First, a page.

Black Sheep, you are beautiful, and as you should be.
Dorian Gray, led by his vanity into insatiable lust for pleasure, much later recognizes how depraved he had become. Pleasure did not his happiness make, so he goes to a priest and begs for help in a 2009 movie remake of the classic. The priest, unfamiliar with the depth of this man’s sin, in turn, gives him a trained response. In Dorian’s profound misery the priest’s pat answer wasn’t enough, because his soul was rotten to the core. He’d done despicable things. Help. Me. Gray beseeched. The priest glanced away, lacking the words to bring solace to a devastated individual desperate for a chance at good.
“Speak, man! Do something,” I retorted to the out-of-touch priest. I implored that if I have ear to a broken soul bleeding sorrows, those words already burning in my heart would trickle from my tongue and propel a dark character to light.
Not for the sensitive viewer, this particular film is full of unsavory, hard to
swallow scenes. But I must say that the pivotal point of Dorian Gray would not have been as powerful had I not witnessed them. It fed my compassion for the desperate seeker.
I saw a bird. Only it perched in a cage. And there it sat. Eternally, it seemed, with the dull reflection of bars in its sharp eyes. I wanted to set it free. But then I realized neither could it fly. For someone had clipped its wings. I leaned closer to discern that I knew this bird. Better than anyone.
A dog barked at my door one day. I poked my head out to see to the commotion. Compassion struck my heart. One glance into the creature’s dark, fearful eyes conveyed the kind of life it must have had. Starving, undernourished, scrapping for its next morsel. Its mangy pelt never saw a bath, brush, kind touch, or even a pat. Goaded by unfriendly neighbors, shooed away from passersby, and never accepted into a pack, it appeared lonely and untrusting. It didn’t help that it had only three legs. What terrible accident took the limb? How did it survive with no apparent care or concern reflected in its environment?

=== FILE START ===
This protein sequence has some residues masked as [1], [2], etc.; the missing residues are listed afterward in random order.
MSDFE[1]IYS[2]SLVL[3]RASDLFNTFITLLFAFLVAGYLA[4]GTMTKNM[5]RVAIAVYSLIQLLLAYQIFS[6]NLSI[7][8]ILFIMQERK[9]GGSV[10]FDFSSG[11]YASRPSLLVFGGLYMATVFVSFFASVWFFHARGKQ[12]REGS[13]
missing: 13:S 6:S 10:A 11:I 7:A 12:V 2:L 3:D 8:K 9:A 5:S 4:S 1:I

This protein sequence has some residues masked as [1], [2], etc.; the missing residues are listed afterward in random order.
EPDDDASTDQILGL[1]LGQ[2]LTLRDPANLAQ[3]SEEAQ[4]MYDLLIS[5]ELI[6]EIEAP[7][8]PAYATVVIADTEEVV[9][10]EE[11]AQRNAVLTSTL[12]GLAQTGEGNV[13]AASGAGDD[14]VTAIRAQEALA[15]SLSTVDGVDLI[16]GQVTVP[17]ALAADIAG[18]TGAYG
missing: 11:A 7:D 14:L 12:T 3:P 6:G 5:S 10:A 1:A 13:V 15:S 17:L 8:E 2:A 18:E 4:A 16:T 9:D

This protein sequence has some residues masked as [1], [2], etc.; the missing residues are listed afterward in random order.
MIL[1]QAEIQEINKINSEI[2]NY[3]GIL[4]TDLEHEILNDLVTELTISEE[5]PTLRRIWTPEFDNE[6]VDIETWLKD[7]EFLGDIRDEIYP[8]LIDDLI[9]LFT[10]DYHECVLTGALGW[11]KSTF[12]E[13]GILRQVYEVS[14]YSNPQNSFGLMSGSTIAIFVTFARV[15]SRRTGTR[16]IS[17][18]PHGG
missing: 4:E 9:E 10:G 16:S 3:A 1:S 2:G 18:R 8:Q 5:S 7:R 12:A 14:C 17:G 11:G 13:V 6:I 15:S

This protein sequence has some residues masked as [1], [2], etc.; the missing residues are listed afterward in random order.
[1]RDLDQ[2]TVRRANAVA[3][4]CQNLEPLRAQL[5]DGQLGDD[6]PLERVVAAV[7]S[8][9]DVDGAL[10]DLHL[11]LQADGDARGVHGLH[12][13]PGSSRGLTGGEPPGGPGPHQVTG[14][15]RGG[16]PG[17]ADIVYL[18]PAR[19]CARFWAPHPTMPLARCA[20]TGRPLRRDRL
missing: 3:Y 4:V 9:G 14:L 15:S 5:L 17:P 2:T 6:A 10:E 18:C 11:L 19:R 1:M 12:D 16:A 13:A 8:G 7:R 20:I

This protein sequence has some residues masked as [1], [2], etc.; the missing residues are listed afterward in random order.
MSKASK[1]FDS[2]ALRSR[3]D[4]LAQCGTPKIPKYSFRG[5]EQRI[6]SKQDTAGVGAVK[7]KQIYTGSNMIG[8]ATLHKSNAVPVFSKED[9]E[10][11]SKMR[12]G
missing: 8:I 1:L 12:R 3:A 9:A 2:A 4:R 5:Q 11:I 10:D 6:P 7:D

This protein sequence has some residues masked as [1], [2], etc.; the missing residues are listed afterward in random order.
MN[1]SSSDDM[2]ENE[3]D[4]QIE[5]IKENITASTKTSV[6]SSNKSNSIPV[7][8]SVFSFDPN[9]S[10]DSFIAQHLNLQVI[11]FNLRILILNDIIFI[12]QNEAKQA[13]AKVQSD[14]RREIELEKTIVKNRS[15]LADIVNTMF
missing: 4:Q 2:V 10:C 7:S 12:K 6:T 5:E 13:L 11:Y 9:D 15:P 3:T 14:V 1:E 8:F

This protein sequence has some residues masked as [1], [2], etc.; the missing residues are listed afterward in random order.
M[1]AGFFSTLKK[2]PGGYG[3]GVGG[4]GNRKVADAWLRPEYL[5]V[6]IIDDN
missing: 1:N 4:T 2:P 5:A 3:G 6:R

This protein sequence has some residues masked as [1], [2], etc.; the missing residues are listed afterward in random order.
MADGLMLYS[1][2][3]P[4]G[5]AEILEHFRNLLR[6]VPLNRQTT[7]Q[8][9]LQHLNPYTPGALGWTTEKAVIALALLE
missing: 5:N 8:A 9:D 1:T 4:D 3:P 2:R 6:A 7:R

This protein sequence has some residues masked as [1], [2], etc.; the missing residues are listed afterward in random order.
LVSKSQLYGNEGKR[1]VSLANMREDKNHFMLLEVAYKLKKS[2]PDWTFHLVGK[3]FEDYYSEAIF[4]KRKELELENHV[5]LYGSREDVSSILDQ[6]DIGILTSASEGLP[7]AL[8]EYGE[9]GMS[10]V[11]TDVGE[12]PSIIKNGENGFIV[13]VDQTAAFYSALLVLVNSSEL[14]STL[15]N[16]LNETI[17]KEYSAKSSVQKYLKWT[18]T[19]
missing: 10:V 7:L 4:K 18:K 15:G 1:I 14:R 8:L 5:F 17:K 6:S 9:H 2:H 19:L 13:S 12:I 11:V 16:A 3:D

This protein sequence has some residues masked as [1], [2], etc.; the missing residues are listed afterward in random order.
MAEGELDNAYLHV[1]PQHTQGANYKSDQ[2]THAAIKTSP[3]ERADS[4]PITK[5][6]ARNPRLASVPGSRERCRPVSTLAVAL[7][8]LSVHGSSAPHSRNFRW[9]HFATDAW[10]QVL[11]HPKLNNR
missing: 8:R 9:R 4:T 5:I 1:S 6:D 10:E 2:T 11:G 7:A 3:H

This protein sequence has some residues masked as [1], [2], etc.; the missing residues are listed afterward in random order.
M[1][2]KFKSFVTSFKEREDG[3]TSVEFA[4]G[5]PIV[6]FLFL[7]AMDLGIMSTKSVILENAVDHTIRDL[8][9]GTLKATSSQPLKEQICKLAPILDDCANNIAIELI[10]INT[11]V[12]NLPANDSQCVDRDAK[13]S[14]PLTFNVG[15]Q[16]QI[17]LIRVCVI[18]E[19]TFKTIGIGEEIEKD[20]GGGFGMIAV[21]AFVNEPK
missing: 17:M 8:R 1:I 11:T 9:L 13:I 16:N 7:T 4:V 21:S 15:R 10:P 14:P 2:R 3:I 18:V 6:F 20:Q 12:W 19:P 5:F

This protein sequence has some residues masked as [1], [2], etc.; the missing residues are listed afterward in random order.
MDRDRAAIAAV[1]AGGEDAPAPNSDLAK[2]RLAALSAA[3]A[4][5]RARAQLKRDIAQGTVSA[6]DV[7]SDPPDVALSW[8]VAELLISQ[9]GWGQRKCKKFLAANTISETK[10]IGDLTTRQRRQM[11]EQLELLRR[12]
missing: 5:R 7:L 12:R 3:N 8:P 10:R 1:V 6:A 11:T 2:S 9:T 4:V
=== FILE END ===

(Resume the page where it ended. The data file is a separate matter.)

The creature snapped at me when I tried to handle it with utmost care. I desired to gain this canine’s confidence, to feed it, nurture it, show the dog that goodness subsisted in the world and kindness came through a courteous soul once in awhile.
When someone moves into your life for an unknown reason and the compassion you feel over his/her hardship propels you to befriend, feed. Take care not to get your feelings hurt when your hand gets bitten. For it’s learned behavior, acquired by frequent injustices. With continual empathy, patience, and a thick skin, in time a lovable, bouncing puppy will emerge from the downtrodden beast who discovers the genuine trust of a real friend.
A fascinating novel set in the Amazon prompted my four-star rating on Goodreads. Until I read the gripping sentiment at the end. I then upgraded it to the maximum five-star reader evaluation.
“And you will be my best friend, too—as long as we see each other with our hearts,” a character said.
My first thought was, Oh, that’s beautiful. My second thought was, Ouch.
What a rare and sacred thing to truly see with our hearts; and how easy it is to stop seeing.
While I don’t follow celebrities I happened to notice a recent headline about two actors divorcing. This struck me with certain sadness because I remember years ago sitting in my dermatologist’s waiting room
equipped with television, and the male actor on interview made such a spectacle of having been smitten with—yes, the love of his life, his forever after, happiness always gal. What happened? What happens to so many, too
They stop seeing each other with their hearts.
One of the reasons I love writing romance is that although you must have conflict in the plot, the relationship has a “happily ever after.” A “happy for now” (HFN) is acceptable in the genre, but just about everybody experiences a HFN sometime in their life. What’s stronger and notable: to realize an unending future in an equally meshed heart-seeing embrace; hearts that not only become one but remain one.